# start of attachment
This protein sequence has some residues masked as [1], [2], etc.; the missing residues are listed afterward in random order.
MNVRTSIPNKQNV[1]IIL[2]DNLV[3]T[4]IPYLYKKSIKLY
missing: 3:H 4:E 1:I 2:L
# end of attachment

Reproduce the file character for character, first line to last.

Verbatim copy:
This protein sequence has some residues masked as [1], [2], etc.; the missing residues are listed afterward in random order.
MNVRTSIPNKQNV[1]IIL[2]DNLV[3]T[4]IPYLYKKSIKLY
missing: 3:H 4:E 1:I 2:L